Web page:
Three-year partnership with Unicef launched
- Children, young people and families
Barnet Council has become the first local authority in London to begin a three-year partnership with global children’s organisation Unicef.
The partnership will see the council working with support from Unicef to be recognised as a Child Friendly Community and support all children to grow up healthy, happy, safe and resilient.
Over the next three years the council will collaborate with Unicef as part of its Child Rights Partners Programme to embed children’s rights into the council’s governance, policy and practice.
Barnet is one of just three local authorities in the UK to be partnering with Unicef after submitting an expression of interest to the organisation.
Using the Convention on the Rights of the Child as a guide, the programme is part of Unicef’s global Child Friendly Cities initiative, which helps cities and communities in more than 20 countries to put children’s rights and well-being at their heart.
The partnership will support the council’s aim of becoming the most family friendly borough in London by 2020.
Over the coming months Unicef will work with the council to develop six ‘badges’ which the council will strive towards achieving.
As the partnership continues, monitoring, including the views of a panel of experts, will assess the progress being made.
Chris Munday, Barnet Council’s Commissioning Director for Children and Young People, said: “This is a really exciting opportunity for Barnet. This partnership will give the council the chance to work with a global organisation over the next three years with a focus on embedding children’s rights into more of what the council does.”
Naomi Danquah, Unicef’s Programme Director of the Child Right’s Partners programme said: “We are delighted to welcome the London Borough of Barnet to the Child Rights Partners programme.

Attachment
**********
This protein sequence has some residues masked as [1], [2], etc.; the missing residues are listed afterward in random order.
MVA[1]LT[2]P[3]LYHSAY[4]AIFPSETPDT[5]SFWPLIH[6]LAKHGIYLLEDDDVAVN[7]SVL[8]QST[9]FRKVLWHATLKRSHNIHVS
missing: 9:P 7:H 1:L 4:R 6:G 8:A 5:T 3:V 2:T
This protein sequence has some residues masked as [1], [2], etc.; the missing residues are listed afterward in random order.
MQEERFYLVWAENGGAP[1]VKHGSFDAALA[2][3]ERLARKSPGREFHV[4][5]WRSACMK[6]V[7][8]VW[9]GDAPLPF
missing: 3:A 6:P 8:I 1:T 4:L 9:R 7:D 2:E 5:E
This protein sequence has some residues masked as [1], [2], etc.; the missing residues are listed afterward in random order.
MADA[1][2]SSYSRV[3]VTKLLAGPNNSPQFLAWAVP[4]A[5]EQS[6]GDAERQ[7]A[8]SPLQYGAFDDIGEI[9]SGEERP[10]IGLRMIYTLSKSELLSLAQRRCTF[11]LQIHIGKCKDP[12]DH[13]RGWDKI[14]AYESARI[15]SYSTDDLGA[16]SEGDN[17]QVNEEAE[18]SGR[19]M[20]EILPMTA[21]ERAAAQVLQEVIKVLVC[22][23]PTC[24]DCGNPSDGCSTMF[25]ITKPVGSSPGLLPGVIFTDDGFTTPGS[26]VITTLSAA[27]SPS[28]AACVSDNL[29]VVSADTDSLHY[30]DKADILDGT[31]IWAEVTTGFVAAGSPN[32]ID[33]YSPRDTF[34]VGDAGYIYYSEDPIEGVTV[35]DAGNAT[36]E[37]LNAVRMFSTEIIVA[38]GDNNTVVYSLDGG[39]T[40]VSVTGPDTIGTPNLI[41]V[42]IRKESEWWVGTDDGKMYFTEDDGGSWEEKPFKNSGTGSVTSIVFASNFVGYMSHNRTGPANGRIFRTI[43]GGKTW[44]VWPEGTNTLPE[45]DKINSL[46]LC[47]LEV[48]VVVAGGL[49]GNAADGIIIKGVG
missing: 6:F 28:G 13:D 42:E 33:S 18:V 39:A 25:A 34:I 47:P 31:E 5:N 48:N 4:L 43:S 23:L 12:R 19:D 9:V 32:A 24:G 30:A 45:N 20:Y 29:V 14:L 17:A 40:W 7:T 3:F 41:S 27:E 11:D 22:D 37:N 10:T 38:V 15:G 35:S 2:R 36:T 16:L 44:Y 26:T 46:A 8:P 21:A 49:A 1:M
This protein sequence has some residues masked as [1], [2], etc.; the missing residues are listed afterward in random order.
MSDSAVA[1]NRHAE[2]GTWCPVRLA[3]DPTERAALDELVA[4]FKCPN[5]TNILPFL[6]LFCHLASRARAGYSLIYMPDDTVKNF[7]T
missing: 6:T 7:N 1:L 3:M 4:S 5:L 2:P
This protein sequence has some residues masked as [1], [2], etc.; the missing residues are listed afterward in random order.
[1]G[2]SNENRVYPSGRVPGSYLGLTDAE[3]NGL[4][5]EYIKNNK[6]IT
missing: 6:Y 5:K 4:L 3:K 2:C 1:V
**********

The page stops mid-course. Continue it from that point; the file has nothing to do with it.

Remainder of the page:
“At a time when councils are having to make tough choices about the delivery of local services, it’s essential that all children, particularly the most vulnerable, are supported, protected and able to flourish.
“The London Borough of Barnet has made a bold commitment to work towards recognition as a Child and Family Friendly Community and to begin embedding children’s human rights across its services over the next three years. We look forward to collaborating with the council to help realise this ambition.”
Notes to Editors:
About Child Rights Partners
Unicef works in partnership with local authorities in the UK to help create child friendly cities and communities - places where all children, including the most vulnerable, feel safe, heard and nurtured.
Child Rights Partners is part of the Unicef’s global Child Friendly Cities initiative. Launched in 1996 and active in 24 countries the Initiative supports cities and communities to put children’s needs at their heart, translating Unicef’s global mission into practical action at the local level.
Unicef UK piloted the programme for three years from 2013 to 2016 working with five local authorities. In 2017, Unicef UK is growing and developing the Child Rights Partners programme. As well as inviting new local authority partners to work with us, we are introducing an award element, giving participating authorities the opportunity to work towards international recognition as a Unicef Child Friendly City or Community.
About Unicef’s work in the UK
Unicef is the world’s leading organisation for children, promoting the rights and wellbeing of every child, in everything we do. Together with our partners, we work in 190 countries and territories, including the UK to translate that commitment into practical action, focusing special effort on reaching the most vulnerable and excluded children, to the benefit of all children, everywhere.
Unicef UK raises funds to protect children in danger, transform their lives and build a safer world for tomorrow’s children. As a registered charity we raise funds through donations from individuals, organisations and companies and we lobby and campaign to keep children safe. Unicef UK also runs programmes in schools, hospitals and with local authorities in the UK.